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I'm spinning up a production site and wanted to get advice on the latest best practices to manage and deploy multiple environments. At a high level, I'd like to have a good balance between keeping prod from being broken vs dev speed.

This is my best high-level guess at what I should strive for:

  1. Have devs try to ship small changes + small branches into trunk branches to avoid overhead.

  2. Have multiple environments aside from prod, say a "dev" environment.

  3. Have the "dev" environment use CI/CD so that whenever branches merge into trunk, the "dev" environment will build and deploy the latest trunk

  4. Dogfood / QA "dev" environment frequently, and whenever we feel good about it and want to ship to prod new features that made into "dev", we manually deploy the current trunk to "prod" environment.

Thoughts on this approach? If this seems reasonable, I was wondering about tips on the details:

  • To prevent bad trunk merges from breaking prod, does this imply deploying to "prod" environments is entirely manual w/o any CI / CD? Is this a common practice?
  • We're using github. Would it make sense for both "prod" and "dev" environments to deploy from the master branch (aka trunk branch), one automatically vs one manually? Or would it make more sense for a separate prod release branches like "prod-release-v1", "prod-release-v2", etc. where we just cut from from the right commit in trunk branch whenever we want to deploy to prod?

Other context:

  • We're a lean startup, 10 people atm, and looking to scale a bit more.
  • We have prod website up and running and enough customers that it's worth investing in this to avoid too much breakage.
  • AWS is most of our stack, but also comfortable with adding any other devops tech that's well recommended in the industry.

Appreciate any help or pointers I can get as a noob devops eng! Thank you!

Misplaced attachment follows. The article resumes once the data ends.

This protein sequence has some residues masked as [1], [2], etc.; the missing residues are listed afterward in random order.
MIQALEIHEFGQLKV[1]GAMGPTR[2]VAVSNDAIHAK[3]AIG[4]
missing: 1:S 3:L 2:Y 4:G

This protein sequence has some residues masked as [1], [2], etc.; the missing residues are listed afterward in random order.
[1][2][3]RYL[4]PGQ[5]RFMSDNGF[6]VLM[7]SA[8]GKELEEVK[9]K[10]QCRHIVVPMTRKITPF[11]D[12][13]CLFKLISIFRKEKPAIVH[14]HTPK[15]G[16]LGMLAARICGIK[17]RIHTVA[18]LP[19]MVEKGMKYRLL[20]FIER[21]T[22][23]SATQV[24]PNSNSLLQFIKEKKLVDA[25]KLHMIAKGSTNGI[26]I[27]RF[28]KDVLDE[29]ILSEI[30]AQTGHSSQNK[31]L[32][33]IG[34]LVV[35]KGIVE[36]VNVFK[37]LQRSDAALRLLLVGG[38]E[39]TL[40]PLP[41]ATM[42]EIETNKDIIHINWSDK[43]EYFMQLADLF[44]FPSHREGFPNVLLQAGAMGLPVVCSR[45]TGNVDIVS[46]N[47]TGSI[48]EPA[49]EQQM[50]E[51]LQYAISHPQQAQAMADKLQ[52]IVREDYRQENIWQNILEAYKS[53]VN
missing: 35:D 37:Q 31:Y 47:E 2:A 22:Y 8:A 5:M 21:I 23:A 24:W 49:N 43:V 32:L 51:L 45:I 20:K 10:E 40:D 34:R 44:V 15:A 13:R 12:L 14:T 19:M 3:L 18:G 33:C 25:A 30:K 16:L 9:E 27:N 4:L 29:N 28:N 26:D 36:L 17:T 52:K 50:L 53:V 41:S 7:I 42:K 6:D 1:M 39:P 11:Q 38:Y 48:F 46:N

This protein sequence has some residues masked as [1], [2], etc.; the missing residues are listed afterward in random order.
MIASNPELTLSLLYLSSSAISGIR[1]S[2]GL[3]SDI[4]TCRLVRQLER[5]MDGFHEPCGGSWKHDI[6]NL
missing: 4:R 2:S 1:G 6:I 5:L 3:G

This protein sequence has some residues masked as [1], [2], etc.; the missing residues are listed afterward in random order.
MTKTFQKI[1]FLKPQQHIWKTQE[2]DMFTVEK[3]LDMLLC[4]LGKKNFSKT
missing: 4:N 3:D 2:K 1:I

1 Answer 1

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You've picked the right time to ask these questions (well, I can see you asked a long time ago, but I figured people will find this question who are experiencing the same situation - sorry the answer comes a bit late for you!)

Sorting out your deployment pipeline before you scale up makes it far easier to co-ordinate the required changes. Later on, you'd have to deal with different teams who grown their own deployment pipelines and might not want to change them.

The research

The research is on your side for most of your plans... it has found a strong predictive relationship between the following techniques and improved software delivery performance and stability.

  1. Work in small batches
  2. Integrate continuously into trunk

You hare already identified that automated checks are vital to this. You need a five-minute build process that runs tests that catch problems early. If you have a longer set of tests that need to run on an environment, you should deploy to your "edge" environment automatically and kick off those long-running tests.

The goal is to ensure no human even looks at a software version unless it passes these checks.

After the automation

If you have manual review of software versions, you may want to allow the people using that environment to pull new versions, so they can ensure an update doesn't occur in the middle of a test session.

This should be a push-button operation that deploys the software to their test environment. Ideally, they should also have a push-button operation to reset their test data to a known state (it sounds like hard work, but the investment really pays off!)

When they are done, one more push-button to say it's good to go.

Production

It is possible to set up a continuous deployment pipeline that runs off the automated checks and deploys to production after the checks complete successfully.

Your organization may have policy constraints that mean a human has to approve the release. This is fine - you'll be in continuous delivery mode. Continuous Delivery really has all the same automation as Continuous Deployment, but it also has additional "manual intervension" steps, such as sign-offs and approvals.

In some rare cases, you may even want to schedule deployments to occur at specific times, so another manual intervention is needed - but the deployment itself should still be automated. You want the automated deployment process to be re-used for all environments as this makes deployments reliable and repeatable.

You can use a deployment automation tool to manage environments, approvals, deployments, and the different varaibles you need to use for dev, test, and production. You should also be able to set up things like self-service deployments and operations runbooks in your deployment automation tool, so you could make it easy to reset test data, clear out caches, or empty log file folders.

Agile, Lean, and DevOps (oh my!)

DevOps as defined in the Accelerate State of DevOps report is the best way humanity has come up with to deliver software (up to now). It's worth keeping tabs on the annual report to see what comes up. You can use the DevOps capability model to get ideas for things that may improve your process (but don't try and adopt them all at once!)

Hope this helps some folks!

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